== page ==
mbeckish's user avatar
  • 635
18 votes
4 answers
3k views

Are "intelligent" systems able to bypass the uncertainty principle?

This paper talks about finding theoretical correlations to experiential phenomena in quantum mechanical experiments using artificial intelligence (AI). If AI applications can be sufficiently well ...
Maan's user avatar
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18 votes
2 answers
2k views

Is the Uncertainty Principle valid for information about the past?

My layman understanding of the Uncertainty Principle is that you can't determine the both the position and momentum of a particle at the same point in time, because measuring one variable changes the ...
John's user avatar
  • 393
18 votes
4 answers
18k views

Factor 2 in Heisenberg Uncertainty Principle: Which formula is correct?

Some websites and textbooks refer to $$\Delta x \Delta p \geq \frac{\hbar}{2}$$ as the correct formula for the uncertainty principle whereas other sources use the formula $$\Delta x \Delta p \geq \...
Patrick's user avatar
  • 281
17 votes
6 answers
5k views

Heisenberg's Uncertainty Principle [duplicate]

I have heard various definitions of the uncertainty principle. Yet I cannot quite comprehend how it is true. Nevertheless, something tells me, it is a consequence of the wave nature of light/electron ...
Jyotishraj Thoudam's user avatar
17 votes
5 answers
2k views

How can I accurately state the uncertainty principle?

In almost every introductory course, it is taught that the uncertainty principle happens due to disturbance in the system to be measured. Teachers give these examples that induce students to ...
1__'s user avatar
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17 votes
2 answers
798 views

Why is the uncertainty principle not $\sigma_A^2 \sigma_B^2\geq(\langle A B\rangle +\langle B A\rangle -2 \langle A\rangle\langle B\rangle)^2/4$?

In Griffiths' QM, he uses two inequalities (here numbered as $(1)$ and $(2)$) to prove the following general uncertainty principle: $$\sigma_A^2 \sigma_B^2\geq\left(\frac{1}{2i}\langle [\hat A ,\hat B]...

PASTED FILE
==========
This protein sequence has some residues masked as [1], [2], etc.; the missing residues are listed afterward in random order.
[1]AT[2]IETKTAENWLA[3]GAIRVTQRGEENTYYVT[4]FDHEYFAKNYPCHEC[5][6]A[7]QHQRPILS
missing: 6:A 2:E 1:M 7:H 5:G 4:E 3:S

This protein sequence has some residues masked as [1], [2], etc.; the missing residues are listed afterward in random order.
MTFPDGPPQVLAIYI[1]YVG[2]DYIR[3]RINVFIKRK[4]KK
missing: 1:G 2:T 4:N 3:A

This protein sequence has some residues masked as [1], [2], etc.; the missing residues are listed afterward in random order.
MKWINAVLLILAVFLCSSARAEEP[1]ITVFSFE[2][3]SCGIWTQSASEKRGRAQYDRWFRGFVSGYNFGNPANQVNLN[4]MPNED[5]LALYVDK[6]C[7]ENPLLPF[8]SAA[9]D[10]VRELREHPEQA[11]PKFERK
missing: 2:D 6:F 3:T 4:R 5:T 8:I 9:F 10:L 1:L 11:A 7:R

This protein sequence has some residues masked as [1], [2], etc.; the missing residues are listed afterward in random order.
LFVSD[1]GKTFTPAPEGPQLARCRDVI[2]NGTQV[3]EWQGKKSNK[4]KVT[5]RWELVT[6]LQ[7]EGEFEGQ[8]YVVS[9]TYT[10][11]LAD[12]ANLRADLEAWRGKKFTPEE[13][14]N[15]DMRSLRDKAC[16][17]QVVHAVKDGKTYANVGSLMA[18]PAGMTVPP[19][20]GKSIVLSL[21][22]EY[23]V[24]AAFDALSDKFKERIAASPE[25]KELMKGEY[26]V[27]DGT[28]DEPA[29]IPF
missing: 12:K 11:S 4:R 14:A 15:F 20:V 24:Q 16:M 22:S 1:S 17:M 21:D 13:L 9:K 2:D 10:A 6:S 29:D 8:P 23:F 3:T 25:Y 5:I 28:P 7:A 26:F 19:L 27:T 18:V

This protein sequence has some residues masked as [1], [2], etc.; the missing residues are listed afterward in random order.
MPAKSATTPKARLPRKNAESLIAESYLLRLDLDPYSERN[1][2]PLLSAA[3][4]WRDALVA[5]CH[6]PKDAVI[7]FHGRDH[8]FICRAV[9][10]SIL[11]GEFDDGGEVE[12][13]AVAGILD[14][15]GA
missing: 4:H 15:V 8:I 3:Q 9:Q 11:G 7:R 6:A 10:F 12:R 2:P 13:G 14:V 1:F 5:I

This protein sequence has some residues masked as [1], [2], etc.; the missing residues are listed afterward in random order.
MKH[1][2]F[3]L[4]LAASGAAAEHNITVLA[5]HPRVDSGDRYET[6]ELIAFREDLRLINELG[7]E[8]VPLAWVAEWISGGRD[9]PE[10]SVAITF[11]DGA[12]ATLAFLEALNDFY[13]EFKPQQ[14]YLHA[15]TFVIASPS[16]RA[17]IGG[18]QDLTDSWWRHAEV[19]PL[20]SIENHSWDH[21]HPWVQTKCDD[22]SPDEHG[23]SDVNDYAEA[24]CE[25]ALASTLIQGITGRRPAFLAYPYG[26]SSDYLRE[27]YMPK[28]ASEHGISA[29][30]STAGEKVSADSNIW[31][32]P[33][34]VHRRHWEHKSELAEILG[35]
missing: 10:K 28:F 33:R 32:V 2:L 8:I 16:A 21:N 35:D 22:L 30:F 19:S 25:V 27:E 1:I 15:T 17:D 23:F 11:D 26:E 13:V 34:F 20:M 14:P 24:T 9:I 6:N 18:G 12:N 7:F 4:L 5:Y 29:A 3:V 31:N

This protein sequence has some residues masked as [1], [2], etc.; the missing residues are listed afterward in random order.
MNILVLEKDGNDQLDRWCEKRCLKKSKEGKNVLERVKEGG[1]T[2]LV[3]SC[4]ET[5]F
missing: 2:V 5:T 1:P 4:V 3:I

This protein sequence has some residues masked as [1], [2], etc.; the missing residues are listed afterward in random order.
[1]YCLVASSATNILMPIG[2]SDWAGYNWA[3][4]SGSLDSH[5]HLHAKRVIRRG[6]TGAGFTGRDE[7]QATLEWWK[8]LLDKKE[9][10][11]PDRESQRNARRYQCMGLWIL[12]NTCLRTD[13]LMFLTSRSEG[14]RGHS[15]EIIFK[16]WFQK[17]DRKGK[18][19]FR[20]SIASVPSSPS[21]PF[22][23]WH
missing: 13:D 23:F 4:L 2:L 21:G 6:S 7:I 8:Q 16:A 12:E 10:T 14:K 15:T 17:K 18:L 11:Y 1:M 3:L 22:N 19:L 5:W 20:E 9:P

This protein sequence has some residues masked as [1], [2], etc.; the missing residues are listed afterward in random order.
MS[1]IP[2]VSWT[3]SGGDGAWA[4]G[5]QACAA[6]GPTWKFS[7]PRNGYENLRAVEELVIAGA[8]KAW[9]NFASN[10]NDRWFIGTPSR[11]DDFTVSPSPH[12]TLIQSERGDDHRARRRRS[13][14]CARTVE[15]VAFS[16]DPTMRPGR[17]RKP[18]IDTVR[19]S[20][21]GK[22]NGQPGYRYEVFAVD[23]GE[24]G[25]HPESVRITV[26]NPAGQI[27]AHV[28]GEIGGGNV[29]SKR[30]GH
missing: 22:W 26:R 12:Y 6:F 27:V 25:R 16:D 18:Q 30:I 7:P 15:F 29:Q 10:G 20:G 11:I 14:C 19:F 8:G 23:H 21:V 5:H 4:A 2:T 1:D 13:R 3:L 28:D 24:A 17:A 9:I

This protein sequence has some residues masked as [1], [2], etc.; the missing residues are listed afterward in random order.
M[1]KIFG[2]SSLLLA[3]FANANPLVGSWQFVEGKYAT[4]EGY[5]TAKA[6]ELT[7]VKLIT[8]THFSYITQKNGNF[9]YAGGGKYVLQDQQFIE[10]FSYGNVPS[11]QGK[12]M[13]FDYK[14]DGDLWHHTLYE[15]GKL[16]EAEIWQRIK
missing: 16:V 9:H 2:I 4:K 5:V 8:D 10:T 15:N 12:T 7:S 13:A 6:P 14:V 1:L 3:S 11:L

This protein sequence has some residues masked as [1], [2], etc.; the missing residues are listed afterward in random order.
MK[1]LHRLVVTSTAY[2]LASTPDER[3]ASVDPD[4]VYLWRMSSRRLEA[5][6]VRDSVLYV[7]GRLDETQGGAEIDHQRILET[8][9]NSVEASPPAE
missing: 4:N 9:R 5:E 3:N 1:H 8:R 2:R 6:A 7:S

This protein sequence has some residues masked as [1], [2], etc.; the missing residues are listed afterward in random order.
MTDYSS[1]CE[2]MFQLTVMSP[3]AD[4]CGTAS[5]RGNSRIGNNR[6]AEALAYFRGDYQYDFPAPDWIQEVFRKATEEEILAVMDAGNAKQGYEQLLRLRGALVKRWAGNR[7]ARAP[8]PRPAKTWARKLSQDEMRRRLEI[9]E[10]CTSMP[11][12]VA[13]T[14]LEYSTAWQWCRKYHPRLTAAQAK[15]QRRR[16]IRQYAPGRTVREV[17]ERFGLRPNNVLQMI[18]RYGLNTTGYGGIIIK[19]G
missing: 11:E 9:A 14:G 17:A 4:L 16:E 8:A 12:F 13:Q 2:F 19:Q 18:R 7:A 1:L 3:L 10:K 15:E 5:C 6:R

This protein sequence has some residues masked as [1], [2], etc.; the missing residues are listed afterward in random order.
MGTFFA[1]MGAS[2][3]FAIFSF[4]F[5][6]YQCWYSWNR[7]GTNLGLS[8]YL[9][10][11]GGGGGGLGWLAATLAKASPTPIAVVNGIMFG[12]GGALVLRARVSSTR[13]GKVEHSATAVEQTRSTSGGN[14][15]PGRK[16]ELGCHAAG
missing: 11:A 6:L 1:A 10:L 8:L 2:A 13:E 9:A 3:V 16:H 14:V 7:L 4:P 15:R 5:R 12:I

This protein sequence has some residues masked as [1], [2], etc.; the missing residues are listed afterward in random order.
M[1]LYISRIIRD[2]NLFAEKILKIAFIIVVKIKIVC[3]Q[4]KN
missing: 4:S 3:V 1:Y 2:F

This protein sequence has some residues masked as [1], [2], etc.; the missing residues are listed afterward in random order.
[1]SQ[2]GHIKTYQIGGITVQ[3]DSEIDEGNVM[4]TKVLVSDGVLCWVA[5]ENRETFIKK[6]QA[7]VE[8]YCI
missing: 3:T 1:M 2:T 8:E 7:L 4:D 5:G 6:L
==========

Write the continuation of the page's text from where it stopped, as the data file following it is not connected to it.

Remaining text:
user215721's user avatar
16 votes
7 answers
12k views

Heisenberg uncertainty principle in daily life

I need some examples of the Heisenberg uncertainty principle on a basic level, or if possible in daily life. Or maybe a simple explanation for validity of the principle in easier words. I cannot get ...
Akil's user avatar
  • 384
16 votes
4 answers
3k views

Why does the Heisenberg uncertainty principle apply to particles?

This might be a slightly naive question, and if so I apologize, but I am currently a little confused as to why the Heisenberg Uncertainty principle should apply to particles, i.e. our system (say an ...
Mason Giacchetti's user avatar
15 votes
7 answers
10k views

Can Heisenberg's uncertainty principle be used to prove the electron can't exist in the nucleus in this way?

This is the solution given in the textbook (my analysis below it): From my understanding, I believe this solution is wrong. My understanding is that the more accurately we know the position, the less ...
Ravi Arora's user avatar
15 votes
13 answers
6k views

Could the Heisenberg Uncertainty Principle turn out to be false?

While investigating the EPR Paradox, it seems like only two options are given, when there could be a third that is not mentioned - Heisenberg's Uncertainty Principle being given up. The setup is this (...
Ehryk's user avatar
  • 3,241
15 votes
3 answers
12k views

Energy conservation limited by uncertainty principle

The way I learned it from practicing Fourier analysis and signal processing besides quantum mechanics, is that Energy conservation cannot be achieved in short time scales, and that limits energy ...
The Quantum Physicist's user avatar
15 votes
3 answers
2k views

What are quantum fluctuations, really?

So, I have read a lot about quantum fluctuations, and how they are responsible for: Lamb shift Spontaneous emission of photons from excited atomic states Casimir effect ... and the explanation ...
SuperCiocia's user avatar
  • 24.9k
15 votes
2 answers
3k views

Conjugate Variables, Noether's Theorem and QM

What is the underlying reason that the same pairs of conjugate variables (e.g. energy & time, momentum & position) are related in Noether's theorem (e.g. time symmetry implies energy ...
Andrew Palfreyman's user avatar